Anglo-German “post-classical” composer Max Richter’s output has been nothing short of prolific. Since releasing his 2002 debut, Memoryhouse, Richter has produced a total of seven studio albums, as well as creating music for the stage, opera, ballet, television and cinema, most notably writing the score for the Golden Globe award-winning animated film Waltz with Bashir in 2007. On top of that he has also collaborated with a number of other musicians including Vashti Bunyan, Roni Size and the Future Sound of London.
For his latest work Sleep, Richter consulted with neuroscientist David Eagleman in order to further understand how the brain operates when we sleep and the effect music has on our subconscious mind. The result is an eight and a half hour album containing 31 pieces of uninterrupted music. It may just be the longest album you’ll never hear in full, with the thought of consuming it all in one go enough to make you feel tired. Most people will likely nod off before the end of its 18-minute opener, but if you manage to get through it, one of the following four 10 to 11 minute tracks will probably get you.
Richter has described it as “an eight-hour lullaby” and “a manifesto for a slower pace of existence.” He cites his inspiration as coming from the speed of modern life and how we’re bombarded with more information than ever before, leaving very little time to pause. The album is essentially designed to be a therapeutic sleep aid as well as a neurological experiment, but it’s also a piece of performance art. Sleep was first premiered in Berlin in early September where instead of seats, the audience were given beds. Later that month Richter also performed the full album over night on BBC Radio 3 with an audience of about 20 people tucked up in bed in the studio, setting a Guinness World Record for the longest live broadcast of a single piece of music.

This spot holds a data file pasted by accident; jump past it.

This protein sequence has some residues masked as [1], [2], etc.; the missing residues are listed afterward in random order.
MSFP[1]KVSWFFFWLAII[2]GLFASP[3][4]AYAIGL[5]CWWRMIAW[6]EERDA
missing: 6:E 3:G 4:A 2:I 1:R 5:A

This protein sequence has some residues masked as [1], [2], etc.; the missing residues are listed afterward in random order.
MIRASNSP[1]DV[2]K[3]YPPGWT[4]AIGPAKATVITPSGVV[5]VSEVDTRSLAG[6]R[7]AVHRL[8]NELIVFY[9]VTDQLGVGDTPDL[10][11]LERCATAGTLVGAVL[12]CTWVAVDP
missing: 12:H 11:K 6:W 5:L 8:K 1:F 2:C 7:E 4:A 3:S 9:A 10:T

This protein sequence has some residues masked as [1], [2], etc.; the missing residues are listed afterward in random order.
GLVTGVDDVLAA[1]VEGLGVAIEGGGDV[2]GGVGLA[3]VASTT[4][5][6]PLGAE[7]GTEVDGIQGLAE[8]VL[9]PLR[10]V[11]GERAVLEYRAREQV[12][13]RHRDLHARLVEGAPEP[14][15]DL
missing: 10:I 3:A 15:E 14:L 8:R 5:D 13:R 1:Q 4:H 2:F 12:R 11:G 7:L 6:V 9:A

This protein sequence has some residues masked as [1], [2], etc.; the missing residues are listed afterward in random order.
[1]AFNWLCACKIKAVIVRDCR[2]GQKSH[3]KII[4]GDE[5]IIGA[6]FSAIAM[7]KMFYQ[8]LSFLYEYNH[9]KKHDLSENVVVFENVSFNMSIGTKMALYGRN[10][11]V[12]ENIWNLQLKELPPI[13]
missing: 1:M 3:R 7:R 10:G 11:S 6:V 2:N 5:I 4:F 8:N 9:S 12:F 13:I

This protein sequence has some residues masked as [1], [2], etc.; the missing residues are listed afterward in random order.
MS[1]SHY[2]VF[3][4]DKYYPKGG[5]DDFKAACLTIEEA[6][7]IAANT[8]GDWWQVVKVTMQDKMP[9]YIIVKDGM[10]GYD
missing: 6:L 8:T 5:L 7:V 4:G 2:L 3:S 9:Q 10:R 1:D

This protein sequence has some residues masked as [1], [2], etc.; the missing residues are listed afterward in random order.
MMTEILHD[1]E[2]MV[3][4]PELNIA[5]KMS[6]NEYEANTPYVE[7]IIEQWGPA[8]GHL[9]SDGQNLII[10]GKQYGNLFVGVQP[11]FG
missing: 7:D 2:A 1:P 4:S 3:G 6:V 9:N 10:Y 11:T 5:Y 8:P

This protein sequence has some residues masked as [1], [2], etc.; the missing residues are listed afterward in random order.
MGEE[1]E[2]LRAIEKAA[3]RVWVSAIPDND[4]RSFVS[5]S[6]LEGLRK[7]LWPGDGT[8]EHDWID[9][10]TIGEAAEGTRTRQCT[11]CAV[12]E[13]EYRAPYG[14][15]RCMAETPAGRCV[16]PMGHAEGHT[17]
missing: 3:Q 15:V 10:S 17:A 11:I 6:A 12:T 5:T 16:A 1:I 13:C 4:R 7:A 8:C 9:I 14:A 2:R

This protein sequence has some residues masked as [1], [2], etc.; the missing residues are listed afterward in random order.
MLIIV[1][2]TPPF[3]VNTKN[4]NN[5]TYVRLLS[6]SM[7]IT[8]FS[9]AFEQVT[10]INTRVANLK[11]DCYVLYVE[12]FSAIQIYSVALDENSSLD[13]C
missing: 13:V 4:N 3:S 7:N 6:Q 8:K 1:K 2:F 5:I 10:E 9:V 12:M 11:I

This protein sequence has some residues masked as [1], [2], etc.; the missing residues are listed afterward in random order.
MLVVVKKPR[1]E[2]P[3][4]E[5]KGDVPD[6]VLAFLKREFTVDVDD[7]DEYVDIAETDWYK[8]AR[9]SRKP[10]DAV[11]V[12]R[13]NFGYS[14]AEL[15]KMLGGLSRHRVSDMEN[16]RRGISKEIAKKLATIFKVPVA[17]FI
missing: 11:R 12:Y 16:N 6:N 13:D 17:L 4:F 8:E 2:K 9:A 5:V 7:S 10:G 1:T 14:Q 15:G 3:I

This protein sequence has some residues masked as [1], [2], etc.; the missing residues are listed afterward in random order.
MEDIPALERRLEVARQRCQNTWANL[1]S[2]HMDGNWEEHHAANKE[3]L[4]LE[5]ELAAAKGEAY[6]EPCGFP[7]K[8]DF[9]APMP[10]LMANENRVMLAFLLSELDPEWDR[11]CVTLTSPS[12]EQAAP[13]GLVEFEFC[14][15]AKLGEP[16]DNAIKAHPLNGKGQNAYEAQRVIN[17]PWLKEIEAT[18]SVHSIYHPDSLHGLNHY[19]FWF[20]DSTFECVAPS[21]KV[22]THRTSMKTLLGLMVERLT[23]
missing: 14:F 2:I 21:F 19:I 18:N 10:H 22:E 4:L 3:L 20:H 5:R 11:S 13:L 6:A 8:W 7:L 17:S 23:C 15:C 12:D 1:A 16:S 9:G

On Sleep, Richter plays piano, organ, synths and adds other electronic touches, while the American Contemporary Music Ensemble adds strings and wordless vocals, as well as featuring the voice of Grace Davidson. The album drifts slowly and seamlessly between its 31 tracks, many of which are different variations of the same pieces. When you first encounter Sleep it’s difficult to know exactly how to go about consuming it, never mind reviewing it. It’s quite a challenge to tackle all in one go and can take a few dedicated days and plenty of coffee. But you can just as easily pick a track at random, listen to it from there and still enjoy its beauty. Failing that you can always try From Sleep, a one-hour version containing seven cuts taken from the main experiment. Rather than being a sleeping aid, From Sleep is great for relaxing in the evening after a tough day.
Released: 04 September 2015
Label: Deutsche Grammophon
Genres: Modern Composition; Neo-Classical; Electronic